After New Horizons had flown past Pluto it continued its journey to find out more about the Kuiper Belt.


And now Henry is going to find out more about the Kuiper Belt because he didn’t know about it before!



lf you like my blog, please support it by telling all your friends and followers about it.


Thank you!


And see you again next Fun Friday!


Love and kisses



Salty Sam





Bill and Bob’s Joke of the Weekjokejoke


Bill:  What was the first animal in space?


Bob:  The cow that jumped over the Moon?


Bill:  No!


Bob:  Mickey Mouse looking for Pluto?



Salty Sam © Christina Sinclair 2015

Unauthorized use and/or duplication of material from this blog without express and written permission from this blog’s author and owner is strictly prohibited.

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Picture Gallery


No! Not that one!


Pluto with the heart-shaped plane













This week, Miss Pringle told her class to learn a poem off by heart so that they could recite it in front of the class.

Well, a lot of the children felt really nervous about doing this because they worried that their mind might go blank right in the middle of the poem.

And that would be really embarrassing!

Emily said that it might be a good idea to just learn a short poem and then it would not be so hard to remember.

Bill wondered if it wouldn’t be cheating just to learn a really short one.

Emily said that a poem was a poem, no matter how long it was and they could even write their own which would be more impressive.

So the Awesome Foursome gathered together in Henry’s attic playroom and had a poetry writing session.


Then they practised reading their poems out.


Then they practised reciting them without looking at the piece of paper they were written on.


They decided to write limericks because they are short, funny and the rhyming makes them easy to remember.


The poems were funny and made the whole class laugh – even Miss Pringle.


When you give your class something to do, you just never know what they will turn up with!



And here are the poems…


There was a man from Argyle

Who met everyone with a smile

Some people thought it was cheesy

He thought it bright and breezy

After all, it was just his own style!


By Bill



There was a young man called Marc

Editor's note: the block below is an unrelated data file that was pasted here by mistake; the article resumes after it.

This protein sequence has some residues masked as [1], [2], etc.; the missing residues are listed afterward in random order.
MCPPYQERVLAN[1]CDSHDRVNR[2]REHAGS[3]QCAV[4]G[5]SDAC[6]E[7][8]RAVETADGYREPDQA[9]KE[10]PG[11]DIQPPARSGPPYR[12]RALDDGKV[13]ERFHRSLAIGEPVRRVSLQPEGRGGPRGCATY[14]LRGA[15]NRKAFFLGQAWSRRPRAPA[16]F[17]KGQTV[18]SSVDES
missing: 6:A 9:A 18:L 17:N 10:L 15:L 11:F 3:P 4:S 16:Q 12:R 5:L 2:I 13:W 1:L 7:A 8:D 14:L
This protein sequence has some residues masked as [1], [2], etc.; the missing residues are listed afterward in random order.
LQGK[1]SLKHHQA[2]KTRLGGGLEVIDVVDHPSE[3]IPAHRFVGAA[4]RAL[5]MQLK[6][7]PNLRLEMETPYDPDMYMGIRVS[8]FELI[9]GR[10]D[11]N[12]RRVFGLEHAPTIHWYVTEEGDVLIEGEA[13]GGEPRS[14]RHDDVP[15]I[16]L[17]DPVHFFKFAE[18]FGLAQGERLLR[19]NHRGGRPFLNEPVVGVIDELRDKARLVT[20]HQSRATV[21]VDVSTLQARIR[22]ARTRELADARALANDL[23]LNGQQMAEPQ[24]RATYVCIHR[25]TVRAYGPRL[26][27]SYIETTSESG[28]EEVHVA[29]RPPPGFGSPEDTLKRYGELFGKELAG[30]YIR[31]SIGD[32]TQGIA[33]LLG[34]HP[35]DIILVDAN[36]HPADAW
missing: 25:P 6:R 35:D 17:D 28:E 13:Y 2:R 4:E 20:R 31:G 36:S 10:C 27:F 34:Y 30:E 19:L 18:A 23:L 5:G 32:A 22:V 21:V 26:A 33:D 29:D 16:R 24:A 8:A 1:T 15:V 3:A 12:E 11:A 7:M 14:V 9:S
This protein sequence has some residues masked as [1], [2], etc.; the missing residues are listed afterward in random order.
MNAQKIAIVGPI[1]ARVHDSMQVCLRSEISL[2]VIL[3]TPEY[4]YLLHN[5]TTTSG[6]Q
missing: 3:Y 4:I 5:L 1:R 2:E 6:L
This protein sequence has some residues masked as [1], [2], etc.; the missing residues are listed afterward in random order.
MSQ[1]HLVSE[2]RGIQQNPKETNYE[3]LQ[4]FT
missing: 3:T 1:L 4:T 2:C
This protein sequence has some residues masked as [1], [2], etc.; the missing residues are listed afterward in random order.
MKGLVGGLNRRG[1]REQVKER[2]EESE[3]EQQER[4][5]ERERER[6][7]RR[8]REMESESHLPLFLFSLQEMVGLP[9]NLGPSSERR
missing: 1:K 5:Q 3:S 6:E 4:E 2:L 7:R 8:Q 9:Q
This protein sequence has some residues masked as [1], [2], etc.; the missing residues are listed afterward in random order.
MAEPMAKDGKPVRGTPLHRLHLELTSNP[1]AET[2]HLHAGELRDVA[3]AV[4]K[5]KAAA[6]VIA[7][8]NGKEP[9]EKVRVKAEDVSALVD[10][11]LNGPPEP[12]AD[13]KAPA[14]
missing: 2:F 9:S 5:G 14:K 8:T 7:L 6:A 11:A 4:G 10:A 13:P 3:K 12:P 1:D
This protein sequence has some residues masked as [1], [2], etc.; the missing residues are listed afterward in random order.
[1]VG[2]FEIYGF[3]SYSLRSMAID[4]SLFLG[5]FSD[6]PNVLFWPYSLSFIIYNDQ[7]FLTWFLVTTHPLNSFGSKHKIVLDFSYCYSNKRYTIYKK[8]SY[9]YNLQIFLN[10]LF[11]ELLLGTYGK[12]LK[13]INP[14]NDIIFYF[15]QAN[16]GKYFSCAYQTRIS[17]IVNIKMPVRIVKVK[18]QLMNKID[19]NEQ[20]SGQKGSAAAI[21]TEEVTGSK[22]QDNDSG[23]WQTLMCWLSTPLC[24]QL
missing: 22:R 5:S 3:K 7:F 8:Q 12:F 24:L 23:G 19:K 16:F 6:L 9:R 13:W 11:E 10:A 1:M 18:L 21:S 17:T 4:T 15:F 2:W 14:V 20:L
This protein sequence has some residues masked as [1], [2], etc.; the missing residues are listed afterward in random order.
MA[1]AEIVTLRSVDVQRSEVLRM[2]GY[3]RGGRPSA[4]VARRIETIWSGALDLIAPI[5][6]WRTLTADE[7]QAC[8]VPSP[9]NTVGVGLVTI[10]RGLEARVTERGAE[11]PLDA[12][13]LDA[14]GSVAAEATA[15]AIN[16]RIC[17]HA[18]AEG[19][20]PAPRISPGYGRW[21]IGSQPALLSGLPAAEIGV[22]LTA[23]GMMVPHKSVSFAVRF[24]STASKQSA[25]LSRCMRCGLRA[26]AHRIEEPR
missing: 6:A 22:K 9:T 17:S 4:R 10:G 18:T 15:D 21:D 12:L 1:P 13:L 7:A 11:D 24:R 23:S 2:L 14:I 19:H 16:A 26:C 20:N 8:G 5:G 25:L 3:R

Who jogged very day in the park

The dogs all chased him

(And his friend Jim)

So they started running round in the dark


By Henry



There was a young man from York

Who loved to talk and talk and talk

He was really very chatty

It made him quite happy

Attempts to silence him all came to nought


By Emily



There was a young man from Panama

Who wanted to buy a new car

It sounds really funny

But after saving all his money

He only had enough for one tyre!


By Bob










Quick Quiz


What do these phrases mean?


  1. the heart of the matter
  2. hasn’t the heart
  3. l knew in my heart
  4. Head over heart
  5. to give your heart away








lt’s the Weekend!




If you would like to improve your juggling skills it can take a lot of practise to get really good.

If you drop one of these soft balls and it bonks you on the head it won’t hurt.

You can knit three balls in the same colour or three balls of different colours.

You can even knit all the panels different colours.

You will need six pieces for each ball.



If you would like to embroider a motif on the panels using Swiss darning, do this before you sew the panels together.

The ball in the picture has die pips on each face.




Using 4mm knitting needles and green dk yarn cast on 9 stitches

Knit 11 rows of stocking stitch

Cast off purlwise



  1. Sew the panels together using over-sew stitching with right sides together
  2. Make sure you encase all the ridges so that you have an even surface on the outside of the ball
  3. Turn the ball right sides out when you have one more seam to sew up
  4. Stuff the ball and finish sewing up the last seam with over-sew stitching or ladder stitching.



Please note that the material on this blog is for personal use and for use in classrooms only.

It is a copyright infringement and, therefore, illegal under international law to sell items made with these patterns.

Use of the toys and projects is at your own risk.

©Christina Sinclair Designs 2015sand



Quick Quiz Answers


  1. the heart of the matter – the central issue
  2. hasn’t the heart – no enthusiasm
  3. l knew in my heart – l just surely knew, without perhaps even knowing how l knew
  4. Head over heart – making a decision using cold logic rather than emotion
  5. to give your heart away – to fall in love


  • Summer says:

    I love Salty Sam. He is a groovy character.

  • Charlene says:

    This blog is the best one I have found for children. It has so much to read and so many activities to keep children amused.

    • Salty Sam says:

      lt is a lot of hard work to write this blog every week, but l am so glad that it is appreciated by my audience. Thank you for writing in with your comment Charlene.